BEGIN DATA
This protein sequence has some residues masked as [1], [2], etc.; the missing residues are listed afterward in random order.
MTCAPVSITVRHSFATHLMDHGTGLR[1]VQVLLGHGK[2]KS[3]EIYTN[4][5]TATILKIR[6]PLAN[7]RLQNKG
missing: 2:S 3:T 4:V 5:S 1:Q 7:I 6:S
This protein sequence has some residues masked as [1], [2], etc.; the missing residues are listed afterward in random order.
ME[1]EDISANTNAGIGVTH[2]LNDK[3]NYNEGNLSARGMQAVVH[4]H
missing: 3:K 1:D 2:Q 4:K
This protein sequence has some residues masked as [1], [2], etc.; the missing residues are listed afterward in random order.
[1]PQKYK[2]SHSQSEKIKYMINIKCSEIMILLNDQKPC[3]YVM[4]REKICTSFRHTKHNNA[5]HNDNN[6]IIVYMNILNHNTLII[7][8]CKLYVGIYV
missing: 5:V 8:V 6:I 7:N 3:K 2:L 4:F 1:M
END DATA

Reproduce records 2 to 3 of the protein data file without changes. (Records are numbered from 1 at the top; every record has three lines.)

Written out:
This protein sequence has some residues masked as [1], [2], etc.; the missing residues are listed afterward in random order.
ME[1]EDISANTNAGIGVTH[2]LNDK[3]NYNEGNLSARGMQAVVH[4]H
missing: 3:K 1:D 2:Q 4:K
This protein sequence has some residues masked as [1], [2], etc.; the missing residues are listed afterward in random order.
[1]PQKYK[2]SHSQSEKIKYMINIKCSEIMILLNDQKPC[3]YVM[4]REKICTSFRHTKHNNA[5]HNDNN[6]IIVYMNILNHNTLII[7][8]CKLYVGIYV
missing: 5:V 8:V 6:I 7:N 3:K 2:L 4:F 1:M